Presentation on academic civility and incivility sparks interest
Where academic freedom remains a fundamental principle, what do civility and incivility mean in the context of the university campus?
This question and others were examined at the April 13 presentation attended by academics and staff from University of Manitoba, University of Winnipeg and Brandon University, at the Senate Chambers and via video webcast.
The two keynote speakers were executive director emeritus of Canadian Association of University Teachers (CAUT) James Turk, who is also a distinguished visiting professor at Ryerson University, and Loraleigh Keashly, associate professor and associate dean, curricular and student affairs, College of Fine, Performing and Communication Arts, Wayne State University.
Keashly observed that academics value — and are hired for — debate, critique, argument and dissent.
Within this value system, she said, collegiality should not be the equivalent of congeniality, but collegiality does require cooperation and a shared vision.
Moving towards a definition of cooperation and civility demands careful attention, Turk added. Universities’ definitions of civility might disallow certain types of speech such as satire and polemic/controversial discussion, and be unclear and highly situational, he said.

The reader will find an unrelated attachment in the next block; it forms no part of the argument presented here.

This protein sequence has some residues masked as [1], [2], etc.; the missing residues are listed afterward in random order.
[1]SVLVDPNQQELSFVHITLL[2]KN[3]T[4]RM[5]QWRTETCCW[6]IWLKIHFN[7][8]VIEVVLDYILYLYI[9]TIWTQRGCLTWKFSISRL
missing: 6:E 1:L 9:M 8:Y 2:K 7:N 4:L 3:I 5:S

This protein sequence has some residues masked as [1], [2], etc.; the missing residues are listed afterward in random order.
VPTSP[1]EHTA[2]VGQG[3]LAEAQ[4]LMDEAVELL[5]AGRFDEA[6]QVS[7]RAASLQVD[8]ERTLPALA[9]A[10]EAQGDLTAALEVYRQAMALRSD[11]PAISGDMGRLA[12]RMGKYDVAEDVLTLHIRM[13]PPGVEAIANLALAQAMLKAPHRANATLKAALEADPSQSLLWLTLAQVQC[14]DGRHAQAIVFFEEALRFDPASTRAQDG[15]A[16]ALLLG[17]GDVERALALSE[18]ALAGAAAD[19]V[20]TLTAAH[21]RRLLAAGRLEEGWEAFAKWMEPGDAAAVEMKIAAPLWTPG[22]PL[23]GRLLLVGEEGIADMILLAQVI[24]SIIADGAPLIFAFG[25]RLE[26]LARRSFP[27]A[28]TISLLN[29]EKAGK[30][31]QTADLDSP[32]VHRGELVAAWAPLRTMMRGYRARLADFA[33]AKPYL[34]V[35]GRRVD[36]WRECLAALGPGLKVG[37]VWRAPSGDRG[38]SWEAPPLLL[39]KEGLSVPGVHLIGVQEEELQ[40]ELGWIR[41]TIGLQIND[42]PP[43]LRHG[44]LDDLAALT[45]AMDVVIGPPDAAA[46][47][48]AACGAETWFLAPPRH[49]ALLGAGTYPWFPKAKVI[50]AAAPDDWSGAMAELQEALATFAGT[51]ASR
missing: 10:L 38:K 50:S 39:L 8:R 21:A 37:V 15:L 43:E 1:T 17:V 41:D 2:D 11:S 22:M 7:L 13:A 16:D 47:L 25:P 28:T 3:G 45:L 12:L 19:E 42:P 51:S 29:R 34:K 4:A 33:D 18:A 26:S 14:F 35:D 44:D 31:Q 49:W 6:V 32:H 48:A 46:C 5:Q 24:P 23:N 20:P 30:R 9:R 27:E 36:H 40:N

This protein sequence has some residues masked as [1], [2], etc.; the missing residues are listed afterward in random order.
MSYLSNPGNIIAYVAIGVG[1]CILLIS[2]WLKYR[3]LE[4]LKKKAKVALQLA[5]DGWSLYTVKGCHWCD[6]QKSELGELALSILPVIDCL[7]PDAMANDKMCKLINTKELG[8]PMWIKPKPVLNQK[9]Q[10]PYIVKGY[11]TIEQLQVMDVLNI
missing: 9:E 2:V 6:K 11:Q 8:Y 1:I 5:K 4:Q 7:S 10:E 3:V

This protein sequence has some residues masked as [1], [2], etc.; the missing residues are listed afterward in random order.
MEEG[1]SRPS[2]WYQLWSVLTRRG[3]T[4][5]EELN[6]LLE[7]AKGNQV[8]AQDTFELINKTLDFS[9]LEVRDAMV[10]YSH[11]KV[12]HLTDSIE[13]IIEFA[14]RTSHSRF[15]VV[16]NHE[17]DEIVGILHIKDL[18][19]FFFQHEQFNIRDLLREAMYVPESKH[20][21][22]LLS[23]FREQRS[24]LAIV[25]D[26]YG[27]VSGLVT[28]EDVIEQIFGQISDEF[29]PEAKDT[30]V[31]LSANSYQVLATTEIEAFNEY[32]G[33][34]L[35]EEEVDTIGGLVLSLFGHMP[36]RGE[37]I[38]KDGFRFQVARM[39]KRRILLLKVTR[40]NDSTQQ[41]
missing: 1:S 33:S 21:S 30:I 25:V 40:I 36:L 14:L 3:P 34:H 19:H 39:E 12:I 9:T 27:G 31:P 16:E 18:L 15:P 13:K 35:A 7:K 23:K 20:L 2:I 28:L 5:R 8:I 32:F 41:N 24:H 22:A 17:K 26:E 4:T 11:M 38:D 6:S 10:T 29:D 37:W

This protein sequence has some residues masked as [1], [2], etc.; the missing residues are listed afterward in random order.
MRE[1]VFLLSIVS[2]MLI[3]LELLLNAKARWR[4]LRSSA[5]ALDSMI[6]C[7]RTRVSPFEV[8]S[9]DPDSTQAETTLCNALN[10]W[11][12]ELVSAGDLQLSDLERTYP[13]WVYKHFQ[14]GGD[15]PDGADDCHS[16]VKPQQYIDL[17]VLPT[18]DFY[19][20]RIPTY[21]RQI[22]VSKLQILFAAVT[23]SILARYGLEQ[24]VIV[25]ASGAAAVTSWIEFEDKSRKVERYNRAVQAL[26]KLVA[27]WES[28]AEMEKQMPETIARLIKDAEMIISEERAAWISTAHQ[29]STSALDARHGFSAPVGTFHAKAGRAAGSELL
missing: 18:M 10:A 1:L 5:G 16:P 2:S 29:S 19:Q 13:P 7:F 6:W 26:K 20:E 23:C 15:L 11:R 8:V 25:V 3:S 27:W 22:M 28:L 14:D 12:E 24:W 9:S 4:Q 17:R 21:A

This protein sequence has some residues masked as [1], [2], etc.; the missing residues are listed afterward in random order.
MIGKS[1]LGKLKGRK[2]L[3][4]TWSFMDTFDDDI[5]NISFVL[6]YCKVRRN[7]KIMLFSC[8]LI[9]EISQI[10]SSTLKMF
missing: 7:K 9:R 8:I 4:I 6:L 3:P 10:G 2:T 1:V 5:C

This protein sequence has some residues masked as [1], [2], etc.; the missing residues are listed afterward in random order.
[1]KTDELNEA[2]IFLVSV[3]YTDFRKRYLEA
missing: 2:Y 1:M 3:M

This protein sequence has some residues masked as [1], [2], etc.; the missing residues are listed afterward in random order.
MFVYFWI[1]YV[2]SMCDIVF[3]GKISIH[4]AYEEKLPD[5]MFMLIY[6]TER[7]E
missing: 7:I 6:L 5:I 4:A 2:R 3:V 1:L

The speakers also noted that university contexts could be diverse. For example, Keashly noted although faculty might engage in critical debate, staff might find this distressing or unnecessary. Maintaining social contact and focusing disagreement on the task rather than the relationship are thus essential.
During the question and answer period, some action steps were discussed, including faculty educating others how faculty operate in this unique working environment and holding workshops to break down systematic barriers and to promote inclusion.
Some of these action steps were further explored in an afternoon workshop for academic administrators, led by keynote speaker Keashly.
To read a previous article on the event, see this UM Today article.